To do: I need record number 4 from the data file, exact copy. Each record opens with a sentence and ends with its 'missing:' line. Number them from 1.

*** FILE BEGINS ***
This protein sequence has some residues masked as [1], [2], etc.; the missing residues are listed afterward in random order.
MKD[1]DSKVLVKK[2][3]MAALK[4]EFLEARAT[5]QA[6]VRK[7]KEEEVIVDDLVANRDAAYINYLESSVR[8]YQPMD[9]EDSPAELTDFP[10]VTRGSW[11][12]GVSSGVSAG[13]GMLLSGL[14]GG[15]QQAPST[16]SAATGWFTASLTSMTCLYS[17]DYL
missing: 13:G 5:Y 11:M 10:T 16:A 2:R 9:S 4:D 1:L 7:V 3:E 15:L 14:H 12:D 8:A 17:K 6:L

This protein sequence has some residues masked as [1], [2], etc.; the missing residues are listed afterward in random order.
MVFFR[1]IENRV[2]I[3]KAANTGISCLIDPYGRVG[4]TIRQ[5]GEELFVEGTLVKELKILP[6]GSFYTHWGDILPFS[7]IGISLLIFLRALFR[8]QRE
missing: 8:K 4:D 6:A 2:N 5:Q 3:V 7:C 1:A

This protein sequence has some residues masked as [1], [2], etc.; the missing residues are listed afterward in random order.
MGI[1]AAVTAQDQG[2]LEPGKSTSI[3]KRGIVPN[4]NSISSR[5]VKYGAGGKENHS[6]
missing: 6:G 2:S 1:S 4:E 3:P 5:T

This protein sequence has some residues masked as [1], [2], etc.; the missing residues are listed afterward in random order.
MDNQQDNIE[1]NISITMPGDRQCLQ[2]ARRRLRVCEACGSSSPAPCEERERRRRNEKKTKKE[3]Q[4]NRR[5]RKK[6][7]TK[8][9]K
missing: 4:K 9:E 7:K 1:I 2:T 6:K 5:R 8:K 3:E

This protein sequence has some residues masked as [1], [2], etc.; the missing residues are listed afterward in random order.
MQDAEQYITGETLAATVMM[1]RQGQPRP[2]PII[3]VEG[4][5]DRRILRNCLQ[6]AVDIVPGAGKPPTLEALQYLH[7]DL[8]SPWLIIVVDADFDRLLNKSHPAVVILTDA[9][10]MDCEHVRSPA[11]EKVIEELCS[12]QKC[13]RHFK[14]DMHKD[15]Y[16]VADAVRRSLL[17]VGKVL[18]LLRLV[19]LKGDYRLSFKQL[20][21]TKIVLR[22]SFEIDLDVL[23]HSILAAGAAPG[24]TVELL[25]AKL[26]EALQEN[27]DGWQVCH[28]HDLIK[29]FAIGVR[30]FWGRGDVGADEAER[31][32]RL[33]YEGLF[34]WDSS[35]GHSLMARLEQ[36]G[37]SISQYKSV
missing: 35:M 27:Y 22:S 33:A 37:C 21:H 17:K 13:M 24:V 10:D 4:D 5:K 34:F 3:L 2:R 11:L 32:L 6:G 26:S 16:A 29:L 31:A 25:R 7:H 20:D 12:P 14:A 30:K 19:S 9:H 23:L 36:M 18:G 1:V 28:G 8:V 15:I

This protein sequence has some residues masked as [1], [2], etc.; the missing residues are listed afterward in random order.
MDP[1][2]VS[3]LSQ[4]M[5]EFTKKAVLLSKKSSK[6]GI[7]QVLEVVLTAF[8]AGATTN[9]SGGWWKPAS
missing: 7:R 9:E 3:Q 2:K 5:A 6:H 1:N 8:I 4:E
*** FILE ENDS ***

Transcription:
This protein sequence has some residues masked as [1], [2], etc.; the missing residues are listed afterward in random order.
MDNQQDNIE[1]NISITMPGDRQCLQ[2]ARRRLRVCEACGSSSPAPCEERERRRRNEKKTKKE[3]Q[4]NRR[5]RKK[6][7]TK[8][9]K
missing: 4:K 9:E 7:K 1:I 2:T 6:K 5:R 8:K 3:E